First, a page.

There are no rules in typography.
This is the hardest fact for people to grapple with when they try to familiarize themselves with the rules, because there aren't any. We have principles, best practices, and methods that work most of the time, but nothing that works all of the time. We can do our best to ensure that something is durable: good-sized type for reading, plenty of whitespace, pleasing typefaces, and visual appeal, but we can't account for all environments and devices, which are often in flux. Learning typography is about figuring out what choices work best for each situation.
Whether we're the designers or the readers, we're all part of the audience for those choices. From the moment we wake up to the time we go to bed, we're bombarded by type: newspapers and magazines, signs on subways and freeways, emails and websites, the myriad interfaces and labels adorning everything we touch. We're exposed to more type each day than at any other point in history. Type is pervasive—and thus so is typography—yet bad typography remains. Why?
Put plainly, good typography is hard. And the sheer number of options we have can feel overwhelming.
For one, more typefaces exist than any one person could use in a lifetime. Typeface families themselves are enormously intricate, some containing thousands of glyphs, and each of them containing many small details. Filtering through the options is a Sisyphean task. You also have to consider the elements of composition. Things like size, spacing, color, and tone all affect the reading experience.
The bulk of typography, if done well, isn't supposed to be noticed. Unlike a painting, song, or other creative output, type is a means, not an end. It's often said that good typography is invisible. Readers may only snap to the realization of the presence of type when they struggle with understanding what it's trying to convey. Namely: when typography fails.
When it comes to designing for the screen, we have even more considerations, from new devices with new screen resolutions every month, to techniques like responsive web design, let alone the constant temptation for visitors to click away from your site. With all these elements on the table, it's no wonder that many people find the prospect of using type a bit daunting.
But by creating websites, we assume the role of communicators. Whether you are a designer, writer, developer, or anyone contributing to a site, your work is connected to communication. Luckily, we have history on our side—many approaches to typography from centuries' worth of print design hold up on the web. We can stand on the shoulders of those who came before us. But first, let's dig deeper into typography's purpose.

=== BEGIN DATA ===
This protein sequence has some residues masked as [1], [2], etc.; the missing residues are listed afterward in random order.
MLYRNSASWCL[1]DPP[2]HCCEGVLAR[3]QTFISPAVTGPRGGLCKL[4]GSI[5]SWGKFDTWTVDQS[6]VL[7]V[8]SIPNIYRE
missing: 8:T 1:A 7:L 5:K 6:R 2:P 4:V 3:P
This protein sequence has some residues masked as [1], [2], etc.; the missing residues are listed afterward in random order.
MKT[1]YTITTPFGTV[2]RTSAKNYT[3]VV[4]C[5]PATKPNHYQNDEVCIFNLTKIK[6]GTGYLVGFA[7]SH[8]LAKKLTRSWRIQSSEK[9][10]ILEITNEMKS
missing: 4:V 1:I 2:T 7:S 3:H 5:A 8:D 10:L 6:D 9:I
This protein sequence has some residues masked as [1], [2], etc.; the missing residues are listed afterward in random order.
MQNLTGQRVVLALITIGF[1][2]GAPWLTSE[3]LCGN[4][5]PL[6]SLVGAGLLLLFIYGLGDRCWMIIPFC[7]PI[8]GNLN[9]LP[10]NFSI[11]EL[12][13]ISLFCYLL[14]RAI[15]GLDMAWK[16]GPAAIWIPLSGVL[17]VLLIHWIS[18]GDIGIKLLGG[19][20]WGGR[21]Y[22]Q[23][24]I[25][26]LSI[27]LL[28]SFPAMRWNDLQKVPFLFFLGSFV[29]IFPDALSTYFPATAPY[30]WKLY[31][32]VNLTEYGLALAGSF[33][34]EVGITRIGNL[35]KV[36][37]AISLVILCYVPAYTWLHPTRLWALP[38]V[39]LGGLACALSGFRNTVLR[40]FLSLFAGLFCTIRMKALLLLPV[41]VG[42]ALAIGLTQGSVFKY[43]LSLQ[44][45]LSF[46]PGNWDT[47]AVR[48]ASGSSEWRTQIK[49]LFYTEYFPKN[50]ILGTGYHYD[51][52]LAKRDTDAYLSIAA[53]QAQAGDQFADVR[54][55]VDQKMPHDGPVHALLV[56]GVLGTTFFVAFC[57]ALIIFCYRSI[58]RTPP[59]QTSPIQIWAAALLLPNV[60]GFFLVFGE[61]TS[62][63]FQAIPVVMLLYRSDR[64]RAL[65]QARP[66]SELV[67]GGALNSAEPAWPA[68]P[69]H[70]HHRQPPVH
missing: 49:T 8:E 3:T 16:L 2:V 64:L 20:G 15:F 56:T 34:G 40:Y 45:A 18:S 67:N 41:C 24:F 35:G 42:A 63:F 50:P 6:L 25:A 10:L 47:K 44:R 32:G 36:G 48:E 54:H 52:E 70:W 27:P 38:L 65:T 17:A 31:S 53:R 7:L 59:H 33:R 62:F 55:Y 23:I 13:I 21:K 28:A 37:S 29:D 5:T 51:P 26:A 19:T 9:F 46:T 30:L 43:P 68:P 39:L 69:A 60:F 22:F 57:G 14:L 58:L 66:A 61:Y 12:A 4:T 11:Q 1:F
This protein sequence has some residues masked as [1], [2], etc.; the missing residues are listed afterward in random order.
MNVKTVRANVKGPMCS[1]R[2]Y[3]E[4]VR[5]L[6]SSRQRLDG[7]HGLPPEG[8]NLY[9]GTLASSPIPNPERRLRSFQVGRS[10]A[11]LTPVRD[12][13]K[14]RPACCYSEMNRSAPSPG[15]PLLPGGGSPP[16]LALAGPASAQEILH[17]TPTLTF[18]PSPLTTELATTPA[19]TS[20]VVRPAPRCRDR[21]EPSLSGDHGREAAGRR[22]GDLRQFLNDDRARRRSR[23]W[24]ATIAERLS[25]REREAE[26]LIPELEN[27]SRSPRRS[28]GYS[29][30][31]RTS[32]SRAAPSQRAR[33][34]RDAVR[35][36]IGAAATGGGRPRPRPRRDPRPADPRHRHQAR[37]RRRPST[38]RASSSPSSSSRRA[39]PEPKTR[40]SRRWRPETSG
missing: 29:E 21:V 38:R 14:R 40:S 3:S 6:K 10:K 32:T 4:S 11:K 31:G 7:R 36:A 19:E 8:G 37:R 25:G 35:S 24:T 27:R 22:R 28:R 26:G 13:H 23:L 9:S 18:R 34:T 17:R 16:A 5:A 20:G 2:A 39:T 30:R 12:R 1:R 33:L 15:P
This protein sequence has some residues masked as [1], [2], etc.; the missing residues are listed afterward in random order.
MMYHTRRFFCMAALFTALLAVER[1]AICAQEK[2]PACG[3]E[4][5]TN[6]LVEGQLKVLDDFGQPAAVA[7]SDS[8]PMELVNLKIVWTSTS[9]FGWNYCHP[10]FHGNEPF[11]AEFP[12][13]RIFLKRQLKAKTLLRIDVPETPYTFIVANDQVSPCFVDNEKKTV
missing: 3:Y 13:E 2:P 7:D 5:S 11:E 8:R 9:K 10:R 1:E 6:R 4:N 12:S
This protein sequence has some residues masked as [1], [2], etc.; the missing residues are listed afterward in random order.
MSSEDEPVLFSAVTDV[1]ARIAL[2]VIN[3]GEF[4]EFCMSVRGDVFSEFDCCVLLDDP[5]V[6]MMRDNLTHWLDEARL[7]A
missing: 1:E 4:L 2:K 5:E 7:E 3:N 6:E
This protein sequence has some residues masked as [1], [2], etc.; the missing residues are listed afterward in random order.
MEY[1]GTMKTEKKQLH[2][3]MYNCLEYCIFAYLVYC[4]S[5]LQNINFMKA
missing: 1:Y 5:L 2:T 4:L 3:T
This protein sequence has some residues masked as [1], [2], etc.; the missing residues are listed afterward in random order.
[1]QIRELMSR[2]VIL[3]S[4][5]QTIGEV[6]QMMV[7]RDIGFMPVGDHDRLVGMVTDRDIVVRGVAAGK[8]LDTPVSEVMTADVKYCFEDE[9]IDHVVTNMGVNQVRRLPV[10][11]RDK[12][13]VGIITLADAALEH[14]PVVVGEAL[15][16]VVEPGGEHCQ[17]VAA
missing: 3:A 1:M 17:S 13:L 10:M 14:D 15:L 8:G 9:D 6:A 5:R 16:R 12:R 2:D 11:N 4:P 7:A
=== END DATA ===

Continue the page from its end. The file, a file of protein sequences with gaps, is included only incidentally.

Whether online, in print, or on the side of a spaceship, typography is the primary vehicle we use as designers to communicate our message. When we get it right, it's powerful. And to do it well, we need to strike the balance between beauty and utility—and then disappear into the night.
Typography is one of your greatest design assets. It's not visual decoration or something that gets added at the end to spice up a design. Good typography gives spirit to words and is a potent mechanism to inform and delight.
It doesn't matter how well-considered your layout is, how wonderful your website's interactions, code, colors, imagery, or writing are. If your type is bad, the design fails.
Most of the communicative heavy-lifting in our designs hinges on text. And because we're inundated with things asking for our attention, our typography needs to put its best foot forward. That means setting our type to avoid getting in our readers' way, and nudging them to give us a moment of their busy day. Through our typography, we're often politely asking: “Will you look at this?” With the glut of information out there, that question becomes a tricky proposition. Most people are short on time. By not caring, by not attending to your typography, you might as well close the browser window for them.
Through type, we're able to communicate our message and play with the tone and tenor of the delivery. Just as different musicians perform the same song differently, we can take a variety of approaches to the way we deliver a message.
With that in mind, you want to equip yourself with the best tools you can find, so you have the best shot at someone saying, “Yes! I want to read this!” Well, they likely won't say it out loud, but if you get them to stick around for a little while, that's just as good. You want to grab people and pique their interest.